by Tyler Arnold
The Republican majority in the Ohio House of Representatives will likely block legislation that intends to create an automatic voter registration process, according to Majority Leader Bill Seitz.
“This bill is retread of a Democrat agenda item that has been pushed for over 10 years in Ohio election law bills – with zero success, which is right about where I’d put the odds on its latest iteration,” Seitz, R-Cincinnati, told The Center Square in an email. “We have steadfastly maintained that while voting is a right, it is one requiring some exercise of personal responsibility, which is lost when registration is ‘automatic’.”
The legislation, which was proposed by Rep. Bride Rose Sweeney, D-Cleveland, would automatically register any person who updates information with the Bureau of Motor Vehicles or attends high school in Ohio. The state would notify a person of his or her registration after the fact. This would shift Ohio from an opt-in voter registration system to an opt-out system, which means that a person would only have his or her registration removed if he or she requests that.
Additionally, the bill is designed to keep information of Ohio voters up to date. Under Ohio law, a voter is removed from the voter rolls if he or she does not vote in six years. This is designed to remove inactive voters and those who have died or left the state from the voter roll. If a person is automatically registered through different interactions with the state, then this would lower the number of people who are still in the state who are being removed from the voter rolls.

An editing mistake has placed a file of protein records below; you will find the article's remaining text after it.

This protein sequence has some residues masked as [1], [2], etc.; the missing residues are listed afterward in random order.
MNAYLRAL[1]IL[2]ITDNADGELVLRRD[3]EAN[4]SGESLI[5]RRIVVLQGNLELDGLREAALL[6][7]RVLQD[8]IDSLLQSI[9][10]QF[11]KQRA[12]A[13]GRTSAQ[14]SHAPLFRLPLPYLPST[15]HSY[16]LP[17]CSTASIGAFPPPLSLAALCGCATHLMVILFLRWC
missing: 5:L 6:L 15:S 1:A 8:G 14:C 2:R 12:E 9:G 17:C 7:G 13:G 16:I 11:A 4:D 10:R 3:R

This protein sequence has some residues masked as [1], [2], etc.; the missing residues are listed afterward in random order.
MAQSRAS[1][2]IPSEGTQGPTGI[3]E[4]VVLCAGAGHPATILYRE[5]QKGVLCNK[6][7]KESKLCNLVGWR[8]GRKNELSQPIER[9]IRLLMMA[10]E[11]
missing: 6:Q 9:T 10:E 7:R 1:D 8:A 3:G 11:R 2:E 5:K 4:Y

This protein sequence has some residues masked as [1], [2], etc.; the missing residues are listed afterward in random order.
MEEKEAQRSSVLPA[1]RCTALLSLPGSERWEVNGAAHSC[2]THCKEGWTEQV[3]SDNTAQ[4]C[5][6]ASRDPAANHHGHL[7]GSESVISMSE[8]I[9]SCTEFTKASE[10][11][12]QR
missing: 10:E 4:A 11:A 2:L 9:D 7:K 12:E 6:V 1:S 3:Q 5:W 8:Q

The bill would also direct the secretary of state to study whether other agencies, such as Medicaid or Veterans Affairs, would also be ready to automatically register Ohioans.
Seitz said mass registration of young adults who have not yet graduated high school would not create a civic awakening, but would rather send under-informed voters to the ballot box. He said the legislation would also be counterproductive because many young people change addresses when they go to college and move into the workforce. When away at college, a student is allowed to vote in their new residence at college or their home residence.
The office of Speaker Larry Householder, R-Glenford, declined to predict which way Republicans would vote.
“The issue has not been discussed with our Caucus,” Householder’s press secretary, Taylor Jach, told The Center Square in an email.
Sweeney told The Center Square in a phone interview that Republicans should get away from the notion that the legislation is a Democratic win. Rather, she said that “this affects everybody.”
“I want everybody who wants to vote to vote,” Sweeney said.
Controversy erupted last year over a voter purge after several errors almost led to thousands of people being wrongly removed from the voter rolls. Sweeney said the purge affected all people, including Republican voters. She said that no one who wants to vote should be removed from the rolls, regardless of who they plan to vote for.
Sweeney said the current voting system in Ohio is archaic and antiquated, which is why it needs to be updated. Many people do not vote because of the bureaucratic hoops to jump through, she said. One of the main jobs of lawmakers is to make it easier for people to vote, she added.
“There’s nothing more sacred than our ability to vote,” Sweeney said.
A similar bill is being considered in the Senate.
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Tyler Arnold reports on Virginia and Ohio for The Center Square. He previously worked for the Cause of Action Institute and has been published in Business Insider, USA TODAY College, National Review Online and the Washington Free Beacon.
“People Voting” by Wyofile. CC BY 2.0.